Proportion of literate adults: 87.3 (2018)
most important religion: Roman Catholic (approx. 46%)
Urban population: 58.4% (2020)
Life expectancy: 74.6 years (2019)
Gender Inequality Index: 0.479 (132nd place out of 189; 2019)
Number of births: 2.09 / woman (2019)
Infant mortality: 14.6 per 1,000 live births (2019)
According to internetsailors, Honduran society has a strong hierarchical structure according to social origin, in which ethnic background also plays a role. The fairer-skinned people are, the more likely they are to be found in the upper class. Likewise, higher posts in state institutions are traditionally held by members of the mestizo-Creole upper class.
Historically, two strong groups emerged: the large landowners in the country and the upper class in Tegucigalpa. The peripheral location of Honduras during the colonial period and the long heteronomy in the republican era prevented the development of a strong, unified oligarchy. This fact made the upper class more permeable to the industrial and commercial bourgeoisie, the military and the bureaucratic apparatus, and gave room for the emergence of a financial oligarchy.
The relatively young financial oligarchy established itself in the 1960’s, which through trade and financial transactions managed to find its way into the upper class. Today this elite unites around 10-15 power groups, which not only control a large part of capital, but whose networks extend into politics and also into organized crime. In general, it is true of this new upper class that it is not very permeable.
A middle and lower layer cannot be clearly separated from one another because the transitions are fluid. In the course of history the middle class, the working class and poor peasants as well as a parallel structure of micro-entrepreneurs, informal workers and self-employed people have formed. Due to high unemployment and the increase in employment in the informal sector, a continuing process of precariousness and impoverishment of the middle class can be observed. Public servants, as in the health and education sectors, make up a large part of the lower middle class because, unlike precarious and informal workers, they have a steady, albeit low, income and pension.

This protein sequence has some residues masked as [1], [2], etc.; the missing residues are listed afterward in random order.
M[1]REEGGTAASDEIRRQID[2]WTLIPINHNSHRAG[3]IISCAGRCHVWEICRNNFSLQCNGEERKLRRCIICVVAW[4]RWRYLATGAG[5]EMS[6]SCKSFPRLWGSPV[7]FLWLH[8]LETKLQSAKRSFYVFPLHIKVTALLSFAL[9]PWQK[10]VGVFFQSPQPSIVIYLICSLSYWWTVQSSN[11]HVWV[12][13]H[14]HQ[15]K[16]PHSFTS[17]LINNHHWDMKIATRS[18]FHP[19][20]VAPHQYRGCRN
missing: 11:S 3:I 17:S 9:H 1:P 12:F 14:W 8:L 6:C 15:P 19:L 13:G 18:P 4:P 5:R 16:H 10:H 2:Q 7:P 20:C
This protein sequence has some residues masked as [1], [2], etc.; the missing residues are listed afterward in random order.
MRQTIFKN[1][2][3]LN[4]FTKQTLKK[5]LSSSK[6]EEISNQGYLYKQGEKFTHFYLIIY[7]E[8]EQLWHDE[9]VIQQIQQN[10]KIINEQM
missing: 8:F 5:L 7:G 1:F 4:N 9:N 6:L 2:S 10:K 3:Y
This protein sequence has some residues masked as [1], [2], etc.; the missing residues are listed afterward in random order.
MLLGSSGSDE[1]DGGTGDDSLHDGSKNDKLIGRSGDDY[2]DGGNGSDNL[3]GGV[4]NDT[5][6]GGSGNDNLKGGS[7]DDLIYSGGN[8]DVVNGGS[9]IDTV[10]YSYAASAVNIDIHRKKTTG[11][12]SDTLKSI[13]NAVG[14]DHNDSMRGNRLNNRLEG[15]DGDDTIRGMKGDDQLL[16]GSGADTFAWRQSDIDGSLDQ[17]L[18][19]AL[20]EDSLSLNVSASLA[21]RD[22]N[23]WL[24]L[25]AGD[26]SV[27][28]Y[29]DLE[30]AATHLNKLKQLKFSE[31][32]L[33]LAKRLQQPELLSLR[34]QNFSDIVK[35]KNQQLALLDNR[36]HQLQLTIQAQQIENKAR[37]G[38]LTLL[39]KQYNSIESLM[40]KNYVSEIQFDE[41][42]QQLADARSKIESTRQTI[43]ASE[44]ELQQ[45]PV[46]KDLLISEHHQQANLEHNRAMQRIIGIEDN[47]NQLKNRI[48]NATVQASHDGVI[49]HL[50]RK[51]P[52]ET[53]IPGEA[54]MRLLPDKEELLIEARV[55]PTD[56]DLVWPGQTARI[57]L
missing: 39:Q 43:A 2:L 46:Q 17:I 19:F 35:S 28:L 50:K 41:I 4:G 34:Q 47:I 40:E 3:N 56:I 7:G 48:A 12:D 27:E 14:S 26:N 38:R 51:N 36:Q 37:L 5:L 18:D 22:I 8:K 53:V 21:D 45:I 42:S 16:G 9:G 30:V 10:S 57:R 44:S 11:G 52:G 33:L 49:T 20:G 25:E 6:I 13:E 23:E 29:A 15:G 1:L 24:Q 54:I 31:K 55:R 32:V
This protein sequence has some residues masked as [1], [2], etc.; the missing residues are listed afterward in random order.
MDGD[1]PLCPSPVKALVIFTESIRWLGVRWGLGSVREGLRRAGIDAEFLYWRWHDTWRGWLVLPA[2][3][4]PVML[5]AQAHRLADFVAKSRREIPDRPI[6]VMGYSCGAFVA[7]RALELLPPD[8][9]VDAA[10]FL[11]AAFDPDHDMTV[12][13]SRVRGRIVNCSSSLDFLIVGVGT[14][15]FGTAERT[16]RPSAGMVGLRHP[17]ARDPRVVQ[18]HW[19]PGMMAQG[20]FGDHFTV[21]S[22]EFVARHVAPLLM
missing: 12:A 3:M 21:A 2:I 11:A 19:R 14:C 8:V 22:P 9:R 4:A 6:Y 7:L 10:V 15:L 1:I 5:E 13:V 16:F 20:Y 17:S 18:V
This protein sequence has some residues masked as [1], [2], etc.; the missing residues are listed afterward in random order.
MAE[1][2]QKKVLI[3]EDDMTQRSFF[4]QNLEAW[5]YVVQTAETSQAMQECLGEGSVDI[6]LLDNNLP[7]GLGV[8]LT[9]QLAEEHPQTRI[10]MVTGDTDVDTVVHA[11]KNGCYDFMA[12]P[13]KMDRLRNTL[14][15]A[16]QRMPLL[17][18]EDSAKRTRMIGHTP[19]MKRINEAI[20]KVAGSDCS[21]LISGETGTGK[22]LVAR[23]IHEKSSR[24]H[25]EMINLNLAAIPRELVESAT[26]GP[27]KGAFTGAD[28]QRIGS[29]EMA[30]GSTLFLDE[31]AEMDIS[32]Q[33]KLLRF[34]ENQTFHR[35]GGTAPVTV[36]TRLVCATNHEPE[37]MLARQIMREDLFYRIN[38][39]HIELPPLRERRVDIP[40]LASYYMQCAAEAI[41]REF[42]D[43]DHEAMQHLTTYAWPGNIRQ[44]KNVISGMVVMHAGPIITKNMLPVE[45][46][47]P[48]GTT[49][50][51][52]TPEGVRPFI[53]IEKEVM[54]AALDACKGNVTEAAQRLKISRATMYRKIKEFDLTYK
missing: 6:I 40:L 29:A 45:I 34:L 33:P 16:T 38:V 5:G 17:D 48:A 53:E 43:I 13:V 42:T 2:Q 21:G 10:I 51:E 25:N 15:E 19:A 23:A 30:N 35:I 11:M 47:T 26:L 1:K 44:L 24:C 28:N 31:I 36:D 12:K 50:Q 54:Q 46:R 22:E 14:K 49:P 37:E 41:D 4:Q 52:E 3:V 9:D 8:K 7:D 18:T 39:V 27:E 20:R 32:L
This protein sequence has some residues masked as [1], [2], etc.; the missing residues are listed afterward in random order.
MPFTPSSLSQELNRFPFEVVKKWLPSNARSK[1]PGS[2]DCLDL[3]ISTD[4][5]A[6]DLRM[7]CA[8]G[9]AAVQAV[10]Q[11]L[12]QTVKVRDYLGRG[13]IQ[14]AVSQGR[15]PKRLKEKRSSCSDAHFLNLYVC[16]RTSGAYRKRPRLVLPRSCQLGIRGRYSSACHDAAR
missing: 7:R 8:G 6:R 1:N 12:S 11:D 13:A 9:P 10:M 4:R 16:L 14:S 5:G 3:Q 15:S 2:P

Age structure / children and youth
The age structure of the Honduran population is characterized by the relatively high population growth of currently 1.74-2% annually. Children, adolescents and young people under the age of 24 make up over half of the total population.
The literacy rate among people aged 15 to 24 is 97.2%.
Honduras is well above the Latin American average on a number of demographic indicators. (Demographic data can be found in the country database of the German Foundation for World Population.)
Young people and children are particularly affected by violence, as they often live in precarious economic, social or family situations. It is not for nothing that the rate of child labor in Honduras is one of the highest in Latin America. A lack of prospects leads young people to work in the informal sector; young women often seek their fortune in the maquila sector. Migration is an opportunity for young people and children to escape misery. With the publication of the study “Children on the run”The UNHCR brought the issue of child migration and the human rights of unaccompanied children into the public eye and the political debate. In 2014, more than 57,000 minors crossed the US border illegally. Every year hundreds of children try to leave Honduras on one of the most dangerous migration routes in the world.
Young victims of violence are found mainly in urban centers such as Tegucigalpa and San Pedro Sula. The reasons for the violence that young people and children are victims of or in which they are involved as “perpetrators” are complex: high unemployment among young people, lack of access to education, poverty, the social environment and structural social barriers are just some some.
The causes of violence among young people and how to combat them are not sufficiently in the focus of politics and the media still promote a stigmatizing image of young people through one-sided reporting on youth gangs (maras).
In recent years, young people have increasingly played a role in social movements: whether student protests or as a large part of the protests against Hernández, the youth has become politically visible.
SDGs and poverty reduction
Honduras has committed to implementing the 2030 Agenda adopted by the UN in 2015 and the Sustainable Development Goals (SDG). The monitoring mechanisms provide for a voluntary national review, which Honduras agreed to undertake in 2017. The Centro de Estudio de la Mujer (CEM-H) has produced an interesting analysis on how to achieve SDG No. 5 (gender equity).
Honduras is one of the 32 highly indebted poor countries (H ighly I ndebted P oor C ountry) attached to the initiated by the World Bank and IMF HIPC Initiative took part to debt relief. This canceled Honduras debt of US $ 3.7 billion. The country had qualified for the Multilateral Debt Relief Initiative (MDRI) launched by several donor institutions, which ended in 2015 and was intended to help achieve the MDGs. However, Honduras did not reach it. Detailed information on some goals is available from the Pan American Health Organization (PAHO).
National efforts to reduce poverty under Lobo were the assistant social welfare program “Bono 10mil”, in which poor families, among others, received cash. The social welfare program “Vida Mejor” introduced by Hernández is a continuation of “Bono 10mil”. In the long term, this policy does not help to reduce poverty.